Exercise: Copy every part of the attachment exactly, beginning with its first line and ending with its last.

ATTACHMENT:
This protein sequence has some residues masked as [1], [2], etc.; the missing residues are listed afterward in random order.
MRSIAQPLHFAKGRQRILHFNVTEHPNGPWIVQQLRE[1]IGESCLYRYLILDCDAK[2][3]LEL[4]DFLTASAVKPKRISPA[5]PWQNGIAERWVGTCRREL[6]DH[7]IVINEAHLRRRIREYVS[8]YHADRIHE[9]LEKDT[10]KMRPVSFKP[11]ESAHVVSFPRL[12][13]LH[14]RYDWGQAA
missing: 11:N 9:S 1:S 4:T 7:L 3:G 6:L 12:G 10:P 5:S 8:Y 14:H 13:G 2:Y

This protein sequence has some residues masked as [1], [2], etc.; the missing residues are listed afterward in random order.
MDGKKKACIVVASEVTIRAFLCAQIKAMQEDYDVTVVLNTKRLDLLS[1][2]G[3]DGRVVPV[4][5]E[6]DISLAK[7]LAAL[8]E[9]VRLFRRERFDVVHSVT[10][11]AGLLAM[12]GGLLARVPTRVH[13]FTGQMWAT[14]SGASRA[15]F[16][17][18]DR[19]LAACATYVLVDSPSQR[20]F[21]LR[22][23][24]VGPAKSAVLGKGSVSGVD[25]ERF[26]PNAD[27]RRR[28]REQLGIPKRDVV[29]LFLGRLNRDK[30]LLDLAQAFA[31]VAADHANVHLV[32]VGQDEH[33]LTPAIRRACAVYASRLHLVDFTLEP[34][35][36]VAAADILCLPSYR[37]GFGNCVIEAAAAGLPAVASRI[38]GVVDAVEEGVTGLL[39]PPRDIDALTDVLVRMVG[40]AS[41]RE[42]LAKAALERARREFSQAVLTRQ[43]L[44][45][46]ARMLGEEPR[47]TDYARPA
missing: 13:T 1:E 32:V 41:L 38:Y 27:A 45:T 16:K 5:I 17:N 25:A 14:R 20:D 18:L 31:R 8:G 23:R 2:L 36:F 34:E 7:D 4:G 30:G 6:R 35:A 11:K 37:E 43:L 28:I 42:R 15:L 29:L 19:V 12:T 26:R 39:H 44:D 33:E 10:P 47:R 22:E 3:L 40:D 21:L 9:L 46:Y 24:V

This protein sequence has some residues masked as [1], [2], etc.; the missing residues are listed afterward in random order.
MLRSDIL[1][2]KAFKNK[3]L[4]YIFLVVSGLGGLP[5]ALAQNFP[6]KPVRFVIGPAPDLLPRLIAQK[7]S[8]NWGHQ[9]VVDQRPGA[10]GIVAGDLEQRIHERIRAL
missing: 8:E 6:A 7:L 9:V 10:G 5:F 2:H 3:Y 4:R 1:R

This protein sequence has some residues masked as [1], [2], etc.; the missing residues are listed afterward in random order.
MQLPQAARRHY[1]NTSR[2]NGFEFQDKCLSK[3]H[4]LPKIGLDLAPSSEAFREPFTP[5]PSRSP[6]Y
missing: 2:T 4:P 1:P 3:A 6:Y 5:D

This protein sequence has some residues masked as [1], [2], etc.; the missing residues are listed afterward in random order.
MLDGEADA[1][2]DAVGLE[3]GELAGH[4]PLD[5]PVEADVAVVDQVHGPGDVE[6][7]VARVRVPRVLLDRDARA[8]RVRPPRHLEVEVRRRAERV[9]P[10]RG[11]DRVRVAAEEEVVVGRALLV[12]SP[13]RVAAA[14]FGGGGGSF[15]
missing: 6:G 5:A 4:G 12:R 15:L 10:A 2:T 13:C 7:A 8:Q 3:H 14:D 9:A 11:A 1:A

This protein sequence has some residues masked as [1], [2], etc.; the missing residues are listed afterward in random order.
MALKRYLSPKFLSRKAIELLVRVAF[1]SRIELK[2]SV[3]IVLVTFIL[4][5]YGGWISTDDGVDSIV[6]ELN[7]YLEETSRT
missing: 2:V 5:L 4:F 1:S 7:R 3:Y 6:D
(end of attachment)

This protein sequence has some residues masked as [1], [2], etc.; the missing residues are listed afterward in random order.
MRSIAQPLHFAKGRQRILHFNVTEHPNGPWIVQQLRE[1]IGESCLYRYLILDCDAK[2][3]LEL[4]DFLTASAVKPKRISPA[5]PWQNGIAERWVGTCRREL[6]DH[7]IVINEAHLRRRIREYVS[8]YHADRIHE[9]LEKDT[10]KMRPVSFKP[11]ESAHVVSFPRL[12][13]LH[14]RYDWGQAA
missing: 11:N 9:S 1:S 4:T 7:L 3:G 6:L 12:G 10:P 5:S 8:Y 14:H 13:G 2:Y

This protein sequence has some residues masked as [1], [2], etc.; the missing residues are listed afterward in random order.
MDGKKKACIVVASEVTIRAFLCAQIKAMQEDYDVTVVLNTKRLDLLS[1][2]G[3]DGRVVPV[4][5]E[6]DISLAK[7]LAAL[8]E[9]VRLFRRERFDVVHSVT[10][11]AGLLAM[12]GGLLARVPTRVH[13]FTGQMWAT[14]SGASRA[15]F[16][17][18]DR[19]LAACATYVLVDSPSQR[20]F[21]LR[22][23][24]VGPAKSAVLGKGSVSGVD[25]ERF[26]PNAD[27]RRR[28]REQLGIPKRDVV[29]LFLGRLNRDK[30]LLDLAQAFA[31]VAADHANVHLV[32]VGQDEH[33]LTPAIRRACAVYASRLHLVDFTLEP[34][35][36]VAAADILCLPSYR[37]GFGNCVIEAAAAGLPAVASRI[38]GVVDAVEEGVTGLL[39]PPRDIDALTDVLVRMVG[40]AS[41]RE[42]LAKAALERARREFSQAVLTRQ[43]L[44][45][46]ARMLGEEPR[47]TDYARPA
missing: 13:T 1:E 32:V 41:L 38:Y 27:A 45:T 16:K 5:I 17:N 25:A 14:R 20:D 18:L 31:R 8:G 23:R 2:L 36:F 34:E 7:D 4:G 30:G 6:R 35:A 11:K 37:E 43:L 28:I 42:R 15:L 29:L 19:V 12:T 26:R 39:H 44:D 33:E 10:P 47:R 22:E 3:L 40:D 21:L 9:L 46:Y 24:V

This protein sequence has some residues masked as [1], [2], etc.; the missing residues are listed afterward in random order.
MLRSDIL[1][2]KAFKNK[3]L[4]YIFLVVSGLGGLP[5]ALAQNFP[6]KPVRFVIGPAPDLLPRLIAQK[7]S[8]NWGHQ[9]VVDQRPGA[10]GIVAGDLEQRIHERIRAL
missing: 8:E 6:A 7:L 9:V 10:G 5:F 2:H 3:Y 4:R 1:R

This protein sequence has some residues masked as [1], [2], etc.; the missing residues are listed afterward in random order.
MQLPQAARRHY[1]NTSR[2]NGFEFQDKCLSK[3]H[4]LPKIGLDLAPSSEAFREPFTP[5]PSRSP[6]Y
missing: 2:T 4:P 1:P 3:A 6:Y 5:D

This protein sequence has some residues masked as [1], [2], etc.; the missing residues are listed afterward in random order.
MLDGEADA[1][2]DAVGLE[3]GELAGH[4]PLD[5]PVEADVAVVDQVHGPGDVE[6][7]VARVRVPRVLLDRDARA[8]RVRPPRHLEVEVRRRAERV[9]P[10]RG[11]DRVRVAAEEEVVVGRALLV[12]SP[13]RVAAA[14]FGGGGGSF[15]
missing: 6:G 5:A 4:G 12:R 15:L 10:A 2:T 13:C 7:A 8:Q 3:H 14:D 9:A 11:A 1:A

This protein sequence has some residues masked as [1], [2], etc.; the missing residues are listed afterward in random order.
MALKRYLSPKFLSRKAIELLVRVAF[1]SRIELK[2]SV[3]IVLVTFIL[4][5]YGGWISTDDGVDSIV[6]ELN[7]YLEETSRT
missing: 2:V 5:L 4:F 1:S 7:R 3:Y 6:D